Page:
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New Research Shows Change in Arts Participation

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Jun 08, 2015

New research suggests that participation in the arts is changing due to emergent technologies and shifts in cultural expectations. Funded by The James Irvine Foundation, and carried out by researchers at NORC at the University of Chicago, The Cultural Lives of Californians: Insights from the California Survey of Arts & Cultural Participation includes insights on how Californians are producing, consuming, and learning to create art. While the data was gathered only in California, the researchers note that the trends identified in the report have countrywide implications for the arts and culture sector.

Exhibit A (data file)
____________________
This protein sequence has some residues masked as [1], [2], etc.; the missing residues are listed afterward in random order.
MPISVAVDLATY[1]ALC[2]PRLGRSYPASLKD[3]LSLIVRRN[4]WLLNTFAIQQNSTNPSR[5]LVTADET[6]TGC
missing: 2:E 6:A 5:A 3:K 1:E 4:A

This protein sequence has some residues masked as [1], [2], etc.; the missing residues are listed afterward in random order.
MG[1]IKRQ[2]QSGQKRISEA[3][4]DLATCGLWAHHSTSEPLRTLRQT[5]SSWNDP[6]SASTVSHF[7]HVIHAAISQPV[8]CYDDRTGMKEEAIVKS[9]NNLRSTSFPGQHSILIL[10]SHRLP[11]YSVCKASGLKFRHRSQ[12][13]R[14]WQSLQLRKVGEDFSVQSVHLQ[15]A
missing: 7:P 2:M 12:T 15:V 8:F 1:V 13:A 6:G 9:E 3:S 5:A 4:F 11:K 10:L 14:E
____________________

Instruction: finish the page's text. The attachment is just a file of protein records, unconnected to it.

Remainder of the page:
Particularly relevant for arts educators, the report finds that over a third (44 percent) of respondents surveyed are “teaching oneself using the Internet or another resource, such as books or other types of guides.” By contrast, only 31 percent of the population spent time learning art in a formal, structured learning environment. The reports analysis suggests that a majority of Californians (51 percent) are continuing to partake in arts learning, but they are often finding new, less formal avenues for instruction.

Some other key findings related to arts learning include:

  • Arts-learning is most popular among young adults, with 69 percent of those aged 18 to 25 engaging in arts-learning.
  • One in five adults (21 percent) aged 75 and older also spent time learning how to make or do art during the prior 12 months.
  • Males aged 35 and older engage in arts learning at significantly lower rates compared to younger males, and the rate at which males engage in arts learning decreases in each older age cohort.

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This resource brought to you by the National Guild for Community Arts Education.